Published January 31. 2014 3:00PM Updated February 01. 2014 8:51PM
New London — Weeks of acrimony between Lawrence + Memorial Hospital and the union representing about 800 nurses and technicians came to a sudden resolution Friday, when both sides announced a tentative agreement on a new contract and a federal labor law dispute.
A ratification vote on the agreement, which would cover the AFT Connecticut bargaining units for registered nurses, licensed practical nurses and technicians, will take place from 6 a.m. to 6 p.m. Monday. The hospital and the union scheduled a joint news conference for 6:30 p.m. Monday to announce the results.
Both sides agreed not to discuss details of the contract or the steps that led to the tentative agreement with the media until the news conference.
"We'll talk then about how we got to this point," hospital spokesman Mike O'Farrell said Friday afternoon. "The agreement encompasses both the issues before the NLRB (National Labor Relations Board) and the collective bargaining agreement."
Nurses and technicians reached Friday afternoon said they are eager to find out the details.
"I'm excited, but I'm anxious to find out what it actually entails," said one technician, who asked to remain anonymous. She said the union and L+M invited staff to meetings over the weekend to learn about the agreement.
The tentative deal was announced after six weeks of near-silence on the contract impasse following the end of the three-week lockout of nurses and technicians on Dec. 18. The lockout came after a four-day strike by workers.
Leading up to and during the strike and lockout, both sides engaged in charged rhetoric. Media outlets and Gov. Dannel P. Malloy and other state officials kept the public's attention on the dispute. It was the first strike and lockout in the history of the 101-year-old nonprofit hospital, the largest in southeastern Connecticut, and the first hospital strike in Connecticut in more than 25 years. During the lockout, L+M continued to operate with replacement nurses and technicians.
The agreement came as the third week of a hearing at the NLRB offices in Hartford ended. The central issue in both the hearing and the contract dispute was the union's contention that the hospital was violating labor law by eliminating union jobs in the process of relocating hospital-based outpatient services to affiliated nonunion physician practices in the community. The union was seeking "follow the work" protections in the new contract so that union workers could keep their jobs in any services transferred in the future.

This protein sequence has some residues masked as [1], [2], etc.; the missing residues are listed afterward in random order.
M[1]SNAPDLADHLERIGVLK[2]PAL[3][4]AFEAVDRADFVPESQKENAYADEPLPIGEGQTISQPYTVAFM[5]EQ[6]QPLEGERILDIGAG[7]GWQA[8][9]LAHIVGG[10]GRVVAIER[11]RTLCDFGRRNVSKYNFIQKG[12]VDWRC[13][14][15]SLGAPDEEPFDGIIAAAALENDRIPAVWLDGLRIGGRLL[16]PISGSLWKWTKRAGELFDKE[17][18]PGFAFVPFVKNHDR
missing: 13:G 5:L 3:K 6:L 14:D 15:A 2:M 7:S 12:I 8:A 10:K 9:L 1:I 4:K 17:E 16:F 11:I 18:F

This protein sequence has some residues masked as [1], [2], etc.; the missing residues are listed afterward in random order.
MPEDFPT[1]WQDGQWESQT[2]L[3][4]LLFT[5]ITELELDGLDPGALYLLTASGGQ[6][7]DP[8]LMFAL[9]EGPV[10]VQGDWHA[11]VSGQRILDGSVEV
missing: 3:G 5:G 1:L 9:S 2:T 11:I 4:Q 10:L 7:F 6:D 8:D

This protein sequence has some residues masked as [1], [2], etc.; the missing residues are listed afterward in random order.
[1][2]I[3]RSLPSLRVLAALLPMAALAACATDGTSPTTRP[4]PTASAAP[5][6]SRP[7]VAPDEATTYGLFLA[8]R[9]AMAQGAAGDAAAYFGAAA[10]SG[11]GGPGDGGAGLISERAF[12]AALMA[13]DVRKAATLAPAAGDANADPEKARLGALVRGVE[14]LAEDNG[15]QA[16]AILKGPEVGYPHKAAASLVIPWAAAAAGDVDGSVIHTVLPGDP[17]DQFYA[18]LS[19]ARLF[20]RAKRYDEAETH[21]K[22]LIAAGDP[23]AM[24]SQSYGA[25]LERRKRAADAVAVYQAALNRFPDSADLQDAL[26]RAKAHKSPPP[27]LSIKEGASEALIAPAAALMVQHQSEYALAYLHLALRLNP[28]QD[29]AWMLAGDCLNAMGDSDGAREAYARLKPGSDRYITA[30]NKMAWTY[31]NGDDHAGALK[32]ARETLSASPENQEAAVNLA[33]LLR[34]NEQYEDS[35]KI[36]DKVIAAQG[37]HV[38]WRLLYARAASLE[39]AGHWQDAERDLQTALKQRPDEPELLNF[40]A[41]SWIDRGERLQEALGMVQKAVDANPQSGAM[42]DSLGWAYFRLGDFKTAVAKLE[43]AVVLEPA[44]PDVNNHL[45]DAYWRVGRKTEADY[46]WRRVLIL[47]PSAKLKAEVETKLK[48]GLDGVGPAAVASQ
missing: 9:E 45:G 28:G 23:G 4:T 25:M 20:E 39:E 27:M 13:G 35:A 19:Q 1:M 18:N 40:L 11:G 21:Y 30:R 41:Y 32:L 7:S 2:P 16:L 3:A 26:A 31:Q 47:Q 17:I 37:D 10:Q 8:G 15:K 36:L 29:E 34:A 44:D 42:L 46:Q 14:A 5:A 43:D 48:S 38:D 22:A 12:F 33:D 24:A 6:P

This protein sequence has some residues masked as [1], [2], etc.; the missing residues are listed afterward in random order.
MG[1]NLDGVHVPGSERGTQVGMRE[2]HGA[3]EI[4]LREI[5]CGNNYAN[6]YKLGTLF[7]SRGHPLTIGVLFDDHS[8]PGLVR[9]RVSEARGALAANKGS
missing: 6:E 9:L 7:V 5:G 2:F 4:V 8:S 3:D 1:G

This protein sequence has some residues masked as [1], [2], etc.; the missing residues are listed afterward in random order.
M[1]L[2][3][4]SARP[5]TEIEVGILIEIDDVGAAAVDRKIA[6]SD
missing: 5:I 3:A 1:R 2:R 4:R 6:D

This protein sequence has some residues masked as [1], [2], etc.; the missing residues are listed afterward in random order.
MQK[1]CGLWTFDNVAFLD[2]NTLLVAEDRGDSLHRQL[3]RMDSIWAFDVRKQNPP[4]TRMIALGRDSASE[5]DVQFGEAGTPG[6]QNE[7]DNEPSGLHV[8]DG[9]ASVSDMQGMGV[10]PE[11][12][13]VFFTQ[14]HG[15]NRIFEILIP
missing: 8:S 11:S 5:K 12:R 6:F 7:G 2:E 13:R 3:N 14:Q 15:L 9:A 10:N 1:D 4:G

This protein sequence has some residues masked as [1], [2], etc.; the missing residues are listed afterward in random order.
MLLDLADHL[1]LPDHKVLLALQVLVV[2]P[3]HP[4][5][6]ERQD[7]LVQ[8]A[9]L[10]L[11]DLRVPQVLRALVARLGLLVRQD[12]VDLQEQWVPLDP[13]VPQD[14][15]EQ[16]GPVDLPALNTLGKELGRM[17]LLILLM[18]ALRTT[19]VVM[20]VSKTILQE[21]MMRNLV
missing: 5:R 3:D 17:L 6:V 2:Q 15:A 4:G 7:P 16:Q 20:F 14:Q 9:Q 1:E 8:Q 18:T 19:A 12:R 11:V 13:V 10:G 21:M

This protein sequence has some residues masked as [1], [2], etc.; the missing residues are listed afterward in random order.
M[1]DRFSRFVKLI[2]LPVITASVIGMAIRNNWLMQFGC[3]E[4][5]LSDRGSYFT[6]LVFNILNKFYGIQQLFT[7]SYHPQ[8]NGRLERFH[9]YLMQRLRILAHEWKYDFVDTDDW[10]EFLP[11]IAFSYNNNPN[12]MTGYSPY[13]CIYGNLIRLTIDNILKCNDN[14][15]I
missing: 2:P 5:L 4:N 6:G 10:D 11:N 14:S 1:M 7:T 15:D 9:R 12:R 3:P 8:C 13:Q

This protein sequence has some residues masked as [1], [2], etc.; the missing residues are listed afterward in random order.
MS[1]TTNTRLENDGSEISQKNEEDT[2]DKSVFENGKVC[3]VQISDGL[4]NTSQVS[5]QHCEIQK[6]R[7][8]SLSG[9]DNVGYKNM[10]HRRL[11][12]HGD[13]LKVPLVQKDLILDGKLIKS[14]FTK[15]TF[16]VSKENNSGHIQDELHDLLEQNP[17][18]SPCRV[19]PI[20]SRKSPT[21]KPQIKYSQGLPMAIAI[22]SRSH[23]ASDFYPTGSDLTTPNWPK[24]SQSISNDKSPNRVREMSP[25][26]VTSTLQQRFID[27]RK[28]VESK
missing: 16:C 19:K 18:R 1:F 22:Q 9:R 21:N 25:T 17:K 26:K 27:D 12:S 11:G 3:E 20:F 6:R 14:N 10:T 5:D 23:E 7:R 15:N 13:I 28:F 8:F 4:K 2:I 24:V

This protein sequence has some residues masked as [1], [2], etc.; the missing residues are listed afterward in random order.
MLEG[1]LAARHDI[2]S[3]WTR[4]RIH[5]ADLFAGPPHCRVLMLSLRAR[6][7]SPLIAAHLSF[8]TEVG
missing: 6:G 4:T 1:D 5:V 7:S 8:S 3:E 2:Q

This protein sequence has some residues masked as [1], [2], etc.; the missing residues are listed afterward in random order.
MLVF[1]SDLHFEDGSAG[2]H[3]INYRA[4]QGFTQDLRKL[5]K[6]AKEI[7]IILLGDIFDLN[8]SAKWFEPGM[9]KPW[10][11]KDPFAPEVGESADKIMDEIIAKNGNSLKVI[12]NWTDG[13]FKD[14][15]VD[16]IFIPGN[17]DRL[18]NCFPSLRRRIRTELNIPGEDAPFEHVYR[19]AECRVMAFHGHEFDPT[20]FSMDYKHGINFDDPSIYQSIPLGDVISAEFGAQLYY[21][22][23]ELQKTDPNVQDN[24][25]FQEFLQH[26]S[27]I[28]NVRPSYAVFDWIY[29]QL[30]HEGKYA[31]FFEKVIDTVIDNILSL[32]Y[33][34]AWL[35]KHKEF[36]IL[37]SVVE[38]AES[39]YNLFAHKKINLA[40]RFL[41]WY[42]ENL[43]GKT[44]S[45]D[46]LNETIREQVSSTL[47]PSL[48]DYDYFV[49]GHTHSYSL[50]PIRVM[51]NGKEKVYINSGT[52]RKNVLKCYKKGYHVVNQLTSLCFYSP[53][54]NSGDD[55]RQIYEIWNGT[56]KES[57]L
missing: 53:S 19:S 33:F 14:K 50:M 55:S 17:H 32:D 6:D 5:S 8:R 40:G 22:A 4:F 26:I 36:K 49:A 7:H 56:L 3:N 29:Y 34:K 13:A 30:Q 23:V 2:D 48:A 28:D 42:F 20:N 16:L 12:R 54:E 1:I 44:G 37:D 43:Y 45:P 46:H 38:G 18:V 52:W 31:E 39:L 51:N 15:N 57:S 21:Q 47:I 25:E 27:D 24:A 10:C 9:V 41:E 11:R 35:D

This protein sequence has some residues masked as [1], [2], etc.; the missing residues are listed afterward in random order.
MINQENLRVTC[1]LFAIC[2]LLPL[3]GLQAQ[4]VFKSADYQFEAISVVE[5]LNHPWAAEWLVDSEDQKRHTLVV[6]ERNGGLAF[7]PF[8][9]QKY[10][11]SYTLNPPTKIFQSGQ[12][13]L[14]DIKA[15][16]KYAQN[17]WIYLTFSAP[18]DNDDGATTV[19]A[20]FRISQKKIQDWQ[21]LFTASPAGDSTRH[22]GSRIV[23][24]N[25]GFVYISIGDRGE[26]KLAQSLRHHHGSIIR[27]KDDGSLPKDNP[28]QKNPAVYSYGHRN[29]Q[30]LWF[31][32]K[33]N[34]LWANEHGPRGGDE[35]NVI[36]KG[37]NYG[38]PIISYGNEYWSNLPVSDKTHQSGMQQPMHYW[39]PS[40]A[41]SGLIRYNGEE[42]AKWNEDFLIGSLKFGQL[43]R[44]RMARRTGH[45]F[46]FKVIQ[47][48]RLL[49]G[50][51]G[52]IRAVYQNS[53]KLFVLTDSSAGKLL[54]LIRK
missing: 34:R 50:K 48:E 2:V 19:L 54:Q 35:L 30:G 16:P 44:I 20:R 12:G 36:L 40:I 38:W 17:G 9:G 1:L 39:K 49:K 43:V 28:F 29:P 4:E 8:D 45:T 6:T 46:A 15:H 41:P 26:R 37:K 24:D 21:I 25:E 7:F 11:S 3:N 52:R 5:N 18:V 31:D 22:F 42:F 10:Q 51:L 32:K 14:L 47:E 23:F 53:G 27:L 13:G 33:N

Last week, Raymond Green, the administrative law judge in the NLRB case, urged L+M and the union to settle the case. He indicated that he would support an agreement pertaining to possible contract violations involving seven union workers who lost their jobs when the obstetrics and gynecology and outpatient mental health clinics were moved out of the hospital, but did not agree with the union that broader violations had occurred.
U.S. Sen. Richard Blumenthal, D-Conn., preempted both the hospital and the union Friday in announcing the tentative agreement, issuing a statement about 10 minutes before the two sides released their joint statement.
"I commend the hospital and the workers' union for working together to achieve a mutually beneficial agreement — a victory for common sense and community," Blumenthal said in the statement. "I'm pleased this agreement will enable a longer-term path to fair, positive professional relationships. The ultimate beneficiaries will be the patients and people in Connecticut who will receive world-class medical care from dedicated, skilled professionals and cutting-edge facilities."
One technician, who did not support the strike and asked to remain anonymous, said she is "annoyed" that the tentative agreement was announced without providing the nurses and technicians with information about the terms. She said she was "blown away" by the suddenness of the announcement.
Since she and other nurses and technicians returned to work after the lockout, under the terms of the contract that expired Nov. 16, there has been a friendly atmosphere among workers regardless of whether they supported the union's decisions or not, she said.
"But with the management, there's definitely been a divide where there never was one before," she said.
One nurse who was strongly supportive of the union throughout the strike and lockout said she is taking a "wait and see" attitude about how she'll vote on the proposed agreement.
"I'll wait until Monday when I read what's in it," she said.